Reflux and GERD

Melissa Jacobs reflux-and-gerd

In many countries worldwide reflux is over diagnosed. Unfortunately parents don’t really have an understanding of what real reflux is and so they medicate or operate before trying to fix the problem holistically.The majority of babies posset, and many of that majority spit up quite a considerable amount.

When does reflux become “gastrooesophageal reflux disease” (GERD – in the USA oesophageal = esophageal) where it needs to be treated with medication andsurgery?

Babies spit up because they have small stomachs and because they have a weak or under-developed gastro-oesophogeal sphincter. As long as baby is happy for themajority of the time, has plenty of wet and soiled diapers and is gaining weight, it is a completely standard expected thing.It becomes a medical problem when the ‘spit-up‘ contains stomach acids, baby doesn’t sleep, the baby is in pain and always inconsolable, arches back and neck (though most babies do this, we look for symptoms that are present for the majority of the time), spits up blood, breathing problems and the baby is not gaining weight at all.Babies who don’t vomit can also have reflux.When GERD is present without vomiting or spitting, it’s referred to as silent reflux. Symptoms would be as above.

As mentioned before, most of the time it isnormal – but there are situations where onecan make it worse:

* Formula feeding overfills the stomach andis not absorbed as easily as breast milk

* Babies lying on their backs for extendedperiods of time

* Swallowing air which causes distention

* Teething which causes baby to swallowsaliva – its unnatural to have a large amountof saliva in the stomach, therefore baby willvomit it up to get rid of it

* Colds and a runny nose which causes babyto swallow mucous

* Food sensitivity to what mother eatswhich does follow through into breastmilk

* Overabundant milk supply

* Rapid let-down causing baby to swallowlots of airWhat can we do to assist in making this alittle easier, before we go the medicationor surgery route?

* Frequent nursing which ensures smallamounts of milk consumed at a time.Science tells us that it takes 1.5 hours for ababy to digest breast milk. So keep yourfeeding as close to these times as possibleto relieve the symptoms of reflux and/orGERD

* Ensure a good latch which minimizes airswallowing

* Skin to skin contact encourages frequentnursing and will calm your baby when itpanics from possetting

* Upright nursing and posture for mom

* Baby can also sleep on its stomach duringthe day if it is going to be SUPERVISED thewhole time, this will also soothe thestomach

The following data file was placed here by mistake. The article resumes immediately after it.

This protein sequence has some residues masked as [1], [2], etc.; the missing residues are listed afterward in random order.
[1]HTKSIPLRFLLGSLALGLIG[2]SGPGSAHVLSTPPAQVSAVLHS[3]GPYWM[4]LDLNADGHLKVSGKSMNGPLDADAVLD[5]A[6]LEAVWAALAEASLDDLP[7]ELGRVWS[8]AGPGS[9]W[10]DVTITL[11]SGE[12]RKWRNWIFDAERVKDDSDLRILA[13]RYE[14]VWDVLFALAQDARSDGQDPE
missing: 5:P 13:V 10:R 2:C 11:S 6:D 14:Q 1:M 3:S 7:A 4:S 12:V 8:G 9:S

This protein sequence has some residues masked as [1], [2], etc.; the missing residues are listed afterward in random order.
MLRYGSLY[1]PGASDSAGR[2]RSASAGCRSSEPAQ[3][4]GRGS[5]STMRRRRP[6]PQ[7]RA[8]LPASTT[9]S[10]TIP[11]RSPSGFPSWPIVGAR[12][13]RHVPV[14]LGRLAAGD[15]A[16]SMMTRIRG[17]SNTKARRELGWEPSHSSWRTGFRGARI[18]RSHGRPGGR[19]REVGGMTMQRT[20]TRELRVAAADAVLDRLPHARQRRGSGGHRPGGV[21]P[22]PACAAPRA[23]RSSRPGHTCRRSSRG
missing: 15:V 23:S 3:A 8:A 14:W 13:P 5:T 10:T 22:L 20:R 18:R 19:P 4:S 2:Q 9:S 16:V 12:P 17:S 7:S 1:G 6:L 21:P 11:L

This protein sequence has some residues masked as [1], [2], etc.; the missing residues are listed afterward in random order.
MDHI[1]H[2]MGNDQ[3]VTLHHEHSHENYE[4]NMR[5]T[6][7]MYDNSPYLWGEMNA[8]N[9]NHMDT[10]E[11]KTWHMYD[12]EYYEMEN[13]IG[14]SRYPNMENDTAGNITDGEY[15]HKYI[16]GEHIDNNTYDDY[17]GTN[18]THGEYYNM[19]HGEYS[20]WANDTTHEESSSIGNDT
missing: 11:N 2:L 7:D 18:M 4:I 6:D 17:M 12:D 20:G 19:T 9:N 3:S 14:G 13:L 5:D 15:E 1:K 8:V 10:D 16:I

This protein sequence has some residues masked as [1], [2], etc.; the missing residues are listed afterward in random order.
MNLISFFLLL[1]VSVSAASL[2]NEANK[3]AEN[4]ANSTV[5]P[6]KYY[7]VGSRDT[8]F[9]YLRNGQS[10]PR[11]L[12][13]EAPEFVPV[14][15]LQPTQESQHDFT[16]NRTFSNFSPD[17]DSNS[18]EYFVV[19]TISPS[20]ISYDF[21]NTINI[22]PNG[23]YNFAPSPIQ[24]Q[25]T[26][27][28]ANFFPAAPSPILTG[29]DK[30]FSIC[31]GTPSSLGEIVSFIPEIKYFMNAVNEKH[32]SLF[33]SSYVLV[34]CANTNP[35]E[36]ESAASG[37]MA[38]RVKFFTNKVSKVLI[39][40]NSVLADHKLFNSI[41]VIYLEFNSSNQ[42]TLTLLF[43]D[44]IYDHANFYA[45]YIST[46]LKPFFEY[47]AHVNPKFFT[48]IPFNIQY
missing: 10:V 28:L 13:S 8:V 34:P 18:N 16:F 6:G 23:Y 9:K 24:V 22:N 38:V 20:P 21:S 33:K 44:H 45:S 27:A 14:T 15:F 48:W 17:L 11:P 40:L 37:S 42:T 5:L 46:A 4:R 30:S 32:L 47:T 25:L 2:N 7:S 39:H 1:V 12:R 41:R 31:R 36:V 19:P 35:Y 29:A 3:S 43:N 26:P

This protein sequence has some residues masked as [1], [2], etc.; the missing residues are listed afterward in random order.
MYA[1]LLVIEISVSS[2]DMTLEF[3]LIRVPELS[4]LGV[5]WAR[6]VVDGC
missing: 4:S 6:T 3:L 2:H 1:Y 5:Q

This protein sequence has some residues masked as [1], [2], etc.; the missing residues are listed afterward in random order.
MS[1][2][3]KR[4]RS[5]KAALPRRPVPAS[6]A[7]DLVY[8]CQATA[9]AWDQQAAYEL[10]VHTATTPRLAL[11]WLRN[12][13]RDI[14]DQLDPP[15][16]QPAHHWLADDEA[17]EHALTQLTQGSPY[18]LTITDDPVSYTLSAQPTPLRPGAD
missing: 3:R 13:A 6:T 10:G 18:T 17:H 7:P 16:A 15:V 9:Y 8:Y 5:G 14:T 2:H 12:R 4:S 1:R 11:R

* Put baby in a baby carrier or a sling butnot in a car chair which makes the problemworse because it compresses the digestivetract

* Encourage comfort suckling at the breast

* Eliminate tobacco and caffeine from yourdiet

* Consider mother to child allergies (cow’smilk, wheat etc.)

* DO NOT THICKEN FEEDS! Baby is not readyfor solids anytime before six months.
This isnot as harmless as it seems and studies areshowing that doing this is causing lungcomplications in some children. It works ina sense that there is less spitting up, butthe baby still has internal reflux (silentreflux)… this will increase the chance ofperforating the oesophagus and the pain isterrible for babyIf your child is truly diagnosed with GERD(in many countries, doctors will just callit reflux – but it needs to be medicatedwhen it is TRUE GERD) there are ways totreat it, there are the following options:

* Antacids (Telement Drops)

* H2 Blockers and PPI (Zantac and Losec)

* Prokinetics (Maxallon)

Cytoprotective Agents (Alsanice andGaviscon)Surgery is the last possible step – they willperform a procedure called “Floppy NissenFundoplication”. In some hospitals they arenow doing this via laparoscopy but thisdoes not reduce the risk that your child willneed to go under general anaesthetic and itis major surgery. Please get a secondopinion before surgery is considered.There is no cure for true GERD, though manychildren grow out of reflux. Medication andsurgery only serve to hopefully ease thepain and symptoms.In conclusion, is spitting up bad? No, Godcreated babies this way. The majority of thetime, it’s just a laundry problem!

Melissa Jacobs is a Certified Birth and Post-Natal Doula(South Africa).

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